Sophie’s World is arguably Jostein Gaarder’s most famous work, and while it is an amazing achievement that fuses the history of philosophy with a curious mystery novel, I think there are many of Gaarder’s novels that transcend this one and should be at the top of your reading list.
I’ve read most of Gaarder’s novels, and enjoyed a lot of them (the least we say about The World According to Anna the better), but my absolute favourites are:
The Orange Girl
“If I’d chosen never to the foot inside the great fairytale, I’d never have known what I’ve lost. Do you see what I’m getting at? Sometimes it’s worse for us human beings to lose something dear to us than never to have had it at all.”
The Orange Girl tells the story of 15 year old Georg, whose father wrote him a letter before he died telling the story of The Orange Girl, an elusive woman he loves that Georg tries to understand his father’s connection with and ultimately unravels the mystery of. This is a beautiful romance with fairy-tale like qualities exploring the relationship between father and son, as the son discovers hidden secrets and qualities he never knew existed in his father.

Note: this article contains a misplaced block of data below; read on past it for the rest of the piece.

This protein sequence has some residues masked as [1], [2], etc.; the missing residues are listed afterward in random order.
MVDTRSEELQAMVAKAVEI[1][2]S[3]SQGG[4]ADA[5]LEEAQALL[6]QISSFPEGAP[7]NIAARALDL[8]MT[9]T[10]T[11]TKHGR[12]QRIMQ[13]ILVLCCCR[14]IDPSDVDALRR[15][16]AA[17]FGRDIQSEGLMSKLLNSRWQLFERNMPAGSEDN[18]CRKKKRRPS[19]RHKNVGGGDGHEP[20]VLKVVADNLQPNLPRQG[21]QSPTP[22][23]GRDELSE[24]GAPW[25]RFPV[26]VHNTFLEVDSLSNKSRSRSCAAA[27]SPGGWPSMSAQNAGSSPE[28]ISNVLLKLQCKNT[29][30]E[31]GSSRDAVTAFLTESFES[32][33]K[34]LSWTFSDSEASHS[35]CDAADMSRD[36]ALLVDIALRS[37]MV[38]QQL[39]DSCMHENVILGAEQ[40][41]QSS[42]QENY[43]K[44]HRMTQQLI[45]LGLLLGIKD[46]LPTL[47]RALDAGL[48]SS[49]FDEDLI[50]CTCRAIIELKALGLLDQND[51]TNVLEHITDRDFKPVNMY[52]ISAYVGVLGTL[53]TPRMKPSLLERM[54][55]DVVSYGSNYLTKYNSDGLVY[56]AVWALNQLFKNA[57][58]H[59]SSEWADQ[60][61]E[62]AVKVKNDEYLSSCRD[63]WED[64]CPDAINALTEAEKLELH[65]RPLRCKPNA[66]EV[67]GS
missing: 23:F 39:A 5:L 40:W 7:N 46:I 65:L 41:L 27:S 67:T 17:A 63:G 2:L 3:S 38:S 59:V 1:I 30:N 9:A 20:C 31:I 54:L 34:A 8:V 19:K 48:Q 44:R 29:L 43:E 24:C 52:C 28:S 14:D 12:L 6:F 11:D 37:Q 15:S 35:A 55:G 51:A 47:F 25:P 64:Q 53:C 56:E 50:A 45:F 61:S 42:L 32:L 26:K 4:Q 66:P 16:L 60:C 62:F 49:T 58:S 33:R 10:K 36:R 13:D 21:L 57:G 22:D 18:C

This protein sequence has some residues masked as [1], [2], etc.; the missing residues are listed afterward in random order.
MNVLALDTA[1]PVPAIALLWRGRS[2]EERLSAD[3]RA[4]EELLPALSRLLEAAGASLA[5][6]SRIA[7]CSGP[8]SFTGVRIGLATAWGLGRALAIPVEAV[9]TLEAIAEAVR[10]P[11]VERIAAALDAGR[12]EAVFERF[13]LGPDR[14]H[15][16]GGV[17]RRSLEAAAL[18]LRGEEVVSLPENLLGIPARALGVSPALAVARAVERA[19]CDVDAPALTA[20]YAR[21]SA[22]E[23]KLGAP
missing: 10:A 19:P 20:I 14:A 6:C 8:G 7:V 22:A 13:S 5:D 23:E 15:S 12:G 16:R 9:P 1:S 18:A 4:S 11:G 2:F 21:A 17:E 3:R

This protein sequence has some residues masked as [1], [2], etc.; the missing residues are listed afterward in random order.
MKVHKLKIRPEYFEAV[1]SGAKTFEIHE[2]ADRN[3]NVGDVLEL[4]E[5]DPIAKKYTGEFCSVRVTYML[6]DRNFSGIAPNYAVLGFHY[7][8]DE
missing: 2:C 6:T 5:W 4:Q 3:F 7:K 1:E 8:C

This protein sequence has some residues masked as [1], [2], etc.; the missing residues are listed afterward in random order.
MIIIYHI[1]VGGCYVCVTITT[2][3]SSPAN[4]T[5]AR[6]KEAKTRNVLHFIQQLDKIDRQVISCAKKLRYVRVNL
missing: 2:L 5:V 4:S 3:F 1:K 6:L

The Solitaire Mystery
“I sat thinking how terribly sad it was that people are made in such a way that they get used to something as incredible as living. One day we suddenly take the fact that we exist for granted – and then, yes, then we don’t think about it anymore until we are about to leave the world again.”
The Solitaire Mystery takes place on a road-trip, when Hans Thomas and his father travel from Norway to Greece in search of Hans Thomas’s mother, who left in order to find herself when Hans Thomas was still very young. On the way, Hans Thomas is given a miniature book inside a sticky bun. The miniature book tells the story of a sailor who was shipwrecked on an island where a deck of cards comes to life. The story questions the meaning of life and reality in a highly imaginative adventure of discovery.